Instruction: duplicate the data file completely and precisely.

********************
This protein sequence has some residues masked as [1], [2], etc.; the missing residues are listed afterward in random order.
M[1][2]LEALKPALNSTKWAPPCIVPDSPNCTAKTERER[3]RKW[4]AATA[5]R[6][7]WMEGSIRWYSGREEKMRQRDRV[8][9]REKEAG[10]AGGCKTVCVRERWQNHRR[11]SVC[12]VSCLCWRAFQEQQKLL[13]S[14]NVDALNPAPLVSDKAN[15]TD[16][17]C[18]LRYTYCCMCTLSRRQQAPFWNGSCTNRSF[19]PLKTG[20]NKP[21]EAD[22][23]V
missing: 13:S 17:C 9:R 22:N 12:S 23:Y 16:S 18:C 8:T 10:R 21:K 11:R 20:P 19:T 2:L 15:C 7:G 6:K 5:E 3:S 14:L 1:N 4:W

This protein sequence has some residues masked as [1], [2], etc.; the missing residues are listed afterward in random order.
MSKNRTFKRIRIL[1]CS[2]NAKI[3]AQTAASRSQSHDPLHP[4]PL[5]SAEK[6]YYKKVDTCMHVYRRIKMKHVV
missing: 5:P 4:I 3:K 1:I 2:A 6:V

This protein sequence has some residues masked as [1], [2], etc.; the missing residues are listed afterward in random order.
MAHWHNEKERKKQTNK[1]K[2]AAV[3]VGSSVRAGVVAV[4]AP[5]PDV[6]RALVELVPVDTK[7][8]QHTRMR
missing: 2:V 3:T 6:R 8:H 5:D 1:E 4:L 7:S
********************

This protein sequence has some residues masked as [1], [2], etc.; the missing residues are listed afterward in random order.
M[1][2]LEALKPALNSTKWAPPCIVPDSPNCTAKTERER[3]RKW[4]AATA[5]R[6][7]WMEGSIRWYSGREEKMRQRDRV[8][9]REKEAG[10]AGGCKTVCVRERWQNHRR[11]SVC[12]VSCLCWRAFQEQQKLL[13]S[14]NVDALNPAPLVSDKAN[15]TD[16][17]C[18]LRYTYCCMCTLSRRQQAPFWNGSCTNRSF[19]PLKTG[20]NKP[21]EAD[22][23]V
missing: 13:S 17:C 9:R 22:N 12:S 23:Y 16:S 18:C 8:T 10:R 21:K 11:R 20:P 19:T 2:L 15:C 7:G 6:K 5:E 3:S 14:L 1:N 4:W

This protein sequence has some residues masked as [1], [2], etc.; the missing residues are listed afterward in random order.
MSKNRTFKRIRIL[1]CS[2]NAKI[3]AQTAASRSQSHDPLHP[4]PL[5]SAEK[6]YYKKVDTCMHVYRRIKMKHVV
missing: 5:P 4:I 3:K 1:I 2:A 6:V

This protein sequence has some residues masked as [1], [2], etc.; the missing residues are listed afterward in random order.
MAHWHNEKERKKQTNK[1]K[2]AAV[3]VGSSVRAGVVAV[4]AP[5]PDV[6]RALVELVPVDTK[7][8]QHTRMR
missing: 2:V 3:T 6:R 8:H 5:D 1:E 4:L 7:S